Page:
I bid farewell to the crew, expecting to be landside within five minutes.

The walk was so long it took at least 10, and I ended up having to take a later bus into Stockholm city center (which takes 30 minutes).

I wondered if I could jump on this flight since no one was checking boarding passes after this point?

And the walk continued…

Bottom Line

Overall, BRA is probably the best option for flying domestically in Sweden. They offer a slightly more premium service than SAS and Norwegian, together with short boarding times. The cabin is definitely on the dense side and these Avros have seen better days, but I’d fly them again given the chance.

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Comments

  1. As a native Swedish speaker I am particularly struck by the poor choice of name for this airline. “Bra” means “good”, but really more like “passable” or “acceptable”, not “great”. It is a modest word which I suppose works in the understated Swedish culture, but falls far short of establishing a brand for future international growth – if that is ever ownership’s intention

  2. Great review Daniel. I am fascinated by Sweden and would love to travel around Sweden one day.

  3. “Overall, BRA is probably the best option for flying domestically in Sweden. They offer a slightly more premium service than SAS and Norwegian”

    I don’t get it. Because they give you a cup of water and three tiny Apple slices?

    For that you have to fly on a 20 year old plane with god knows how slim seats? (the 2-3 Avro’s on Swiss are 17″ wide. God knows what the 3-3 on BRA are)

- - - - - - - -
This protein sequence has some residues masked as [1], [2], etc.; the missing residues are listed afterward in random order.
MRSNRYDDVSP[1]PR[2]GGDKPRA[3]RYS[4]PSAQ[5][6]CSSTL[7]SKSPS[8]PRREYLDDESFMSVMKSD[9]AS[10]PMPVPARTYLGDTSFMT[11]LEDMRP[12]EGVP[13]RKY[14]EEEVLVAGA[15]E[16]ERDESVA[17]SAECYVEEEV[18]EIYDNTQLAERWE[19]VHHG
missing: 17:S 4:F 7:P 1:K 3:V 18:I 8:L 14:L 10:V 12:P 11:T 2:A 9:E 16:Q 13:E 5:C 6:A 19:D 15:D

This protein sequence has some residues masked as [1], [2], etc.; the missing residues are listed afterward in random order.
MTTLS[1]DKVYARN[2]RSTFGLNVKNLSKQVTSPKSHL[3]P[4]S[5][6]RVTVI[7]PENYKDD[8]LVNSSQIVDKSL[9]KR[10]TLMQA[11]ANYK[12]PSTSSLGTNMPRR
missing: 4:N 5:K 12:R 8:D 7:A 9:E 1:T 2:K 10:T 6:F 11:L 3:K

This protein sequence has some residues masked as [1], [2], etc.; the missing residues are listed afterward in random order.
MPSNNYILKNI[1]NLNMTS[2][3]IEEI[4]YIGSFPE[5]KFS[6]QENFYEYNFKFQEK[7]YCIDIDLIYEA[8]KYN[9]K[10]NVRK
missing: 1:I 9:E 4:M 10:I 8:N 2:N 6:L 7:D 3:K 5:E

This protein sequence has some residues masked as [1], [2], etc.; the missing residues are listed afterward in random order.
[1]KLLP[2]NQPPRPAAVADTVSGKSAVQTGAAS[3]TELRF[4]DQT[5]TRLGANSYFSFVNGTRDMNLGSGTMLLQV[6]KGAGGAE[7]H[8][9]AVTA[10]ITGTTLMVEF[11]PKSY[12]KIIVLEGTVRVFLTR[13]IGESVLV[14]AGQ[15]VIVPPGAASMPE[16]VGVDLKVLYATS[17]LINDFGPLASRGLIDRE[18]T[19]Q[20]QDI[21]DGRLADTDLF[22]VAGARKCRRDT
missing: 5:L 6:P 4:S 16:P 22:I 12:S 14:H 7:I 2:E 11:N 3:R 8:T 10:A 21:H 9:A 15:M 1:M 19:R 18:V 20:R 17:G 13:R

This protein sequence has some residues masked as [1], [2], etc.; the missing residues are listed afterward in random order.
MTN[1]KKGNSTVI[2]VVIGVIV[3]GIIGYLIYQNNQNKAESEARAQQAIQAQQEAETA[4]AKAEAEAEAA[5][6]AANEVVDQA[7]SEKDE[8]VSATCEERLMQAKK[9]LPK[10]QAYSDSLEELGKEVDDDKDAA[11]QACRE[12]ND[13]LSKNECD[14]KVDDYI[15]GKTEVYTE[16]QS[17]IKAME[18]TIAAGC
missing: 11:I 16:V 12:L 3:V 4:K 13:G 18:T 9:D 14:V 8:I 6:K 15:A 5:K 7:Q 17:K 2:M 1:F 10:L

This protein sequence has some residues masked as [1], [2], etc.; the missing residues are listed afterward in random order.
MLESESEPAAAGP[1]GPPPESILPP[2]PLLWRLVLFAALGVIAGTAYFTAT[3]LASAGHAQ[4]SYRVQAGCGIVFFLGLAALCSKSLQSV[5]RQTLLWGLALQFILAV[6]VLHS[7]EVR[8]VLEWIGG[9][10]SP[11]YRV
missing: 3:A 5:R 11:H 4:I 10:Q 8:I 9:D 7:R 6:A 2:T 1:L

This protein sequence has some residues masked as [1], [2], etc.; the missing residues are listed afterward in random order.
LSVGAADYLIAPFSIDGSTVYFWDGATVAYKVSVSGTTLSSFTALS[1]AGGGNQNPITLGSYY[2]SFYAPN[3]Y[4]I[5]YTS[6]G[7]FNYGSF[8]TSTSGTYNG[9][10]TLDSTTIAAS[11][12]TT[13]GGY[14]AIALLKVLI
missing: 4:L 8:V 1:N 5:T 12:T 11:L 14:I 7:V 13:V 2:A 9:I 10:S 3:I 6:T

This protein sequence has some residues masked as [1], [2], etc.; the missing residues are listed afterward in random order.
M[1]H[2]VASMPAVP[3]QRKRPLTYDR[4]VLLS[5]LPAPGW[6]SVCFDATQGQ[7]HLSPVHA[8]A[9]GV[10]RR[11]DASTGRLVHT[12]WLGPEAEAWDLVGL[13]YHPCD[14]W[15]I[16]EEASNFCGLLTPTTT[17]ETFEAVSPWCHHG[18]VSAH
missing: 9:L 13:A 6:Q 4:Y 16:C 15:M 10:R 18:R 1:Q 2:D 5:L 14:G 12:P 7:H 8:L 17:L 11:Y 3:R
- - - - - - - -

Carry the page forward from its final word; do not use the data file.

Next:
4. “FlygBRA 23
    Gothenburg (GOT) – Stockholm (ARN)”
    I suppose Bromma Airport doesn’t have the same code as Arlanda, does it?

  5. You list “FlygBRA 23 Gothenburg (GOT) – Stockholm (ARN)”, which should be BMA (Bromma).

    The seats are not 30″ pitch, not sure where you got that from.

    Also BMA may be closer but not sure its more convenient when you can get the Arlanda Express in 20 mins, compared to 30 mins by bus which is less frequent.

    Finally don’t understand how BRA is a ‘more premium service’ in comparison to SAS and Norwegian…

  6. It’s been 25 years since I’ve been there but Bromma was not incredibly convenient to town. Other than a nearby tram you need a bus either into town or to a subway station. Even though ARN is further away it’s quicker to town…

  7. @CalStanford there are several aspects I consider more premium. Firstly, you get a snack and hot towel. All their tickets include checked bags too. Additionally, I appreciate the short check-in and boarding times, which obviously cater to business people.

  8. I fly BRA a lot, but the one problem with BRA is that their hub is Bromma. Bromma has 8 gates sharing the same waiting area, and more often than not the waiting area is completely packed, with no room to stand. It is a miserable airport to depart from

  9. Interesting review of an airline I’ve honestly never heard of.

    One point to note though – Ryanair no longer has a ‘fight for the best seat’ model. All allocated seating before you board (unless they’ve ovverbooked of course)!